* The following alert was originally published in Health Law360. To read it on the Health Law360 website, click here.

In an unexpected development, the Centers for Medicare and Medicaid Services recently proposed several changes that will generally add greater flexibility to Stark Law regulations in the proposed physician fee schedule for calendar year 2016, which was published on July 15, 2015.[1] Many of these changes appear to respond to concerns the provider community has raised over the years regarding the difficulty of complying with the Stark Law’s complex requirements. The proposed rule also contains many specific requests for comment. If the proposed rule is finalized, hundreds, if not thousands, of contracts could be affected, and the revised regulations could make a tremendous difference to most hospitals and other providers’ efforts to ensure Stark Law compliance. Below, we summarize many of the key provisions in the proposed rule related to the Stark Law.

Given CMS’ current apparent willingness to listen to the provider community’s concerns, health care providers should carefully evaluate the proposed regulations and take advantage of the opportunity to submit comments. It is likely that some commenters will object to some or all of these changes on the theory that they will lead to greater fraud and abuse. Therefore, it could be particularly helpful for individual providers to submit comments, in addition to whatever comments are submitted by their trade associations, in order to demonstrate to CMS the widespread support for these types of revisions to Stark Law regulations. Comments on the proposed rule must be received by CMS no later than Sept. 8.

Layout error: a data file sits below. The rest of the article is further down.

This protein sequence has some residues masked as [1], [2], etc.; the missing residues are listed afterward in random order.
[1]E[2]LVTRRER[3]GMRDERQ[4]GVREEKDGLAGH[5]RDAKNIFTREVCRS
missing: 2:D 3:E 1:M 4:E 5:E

Overview of Key Stark Law Provisions in the Proposed Rule

Simplifying Compliance with the Stark Law

For the most part, the proposed rule attempts to make it easier for providers to comply with the Stark Law, noting that many of the proposed changes are intended to address issues submitted under the self-referral disclosure protocol and to reduce uncertainty created by recent court decisions. These types of changes, described in more detail below, will make it easier for providers to ensure that their financial arrangements with physicians are fully compliant with the appropriate Stark Law exception.

The proposed changes would impact the Stark Law exceptions related to the rental of office space, rental of equipment, personal services arrangements, fair market value, and indirect compensation arrangements, among others, and include:

  • Clarifying that the “writing” or “written agreement” required by numerous Stark Law exceptions does not have to be a single formal contract; it can be a collection of documents;
  • Clarifying that a lease or personal services arrangement does not need to include a specific written “term” provision as long as the arrangement lasts for at least one year;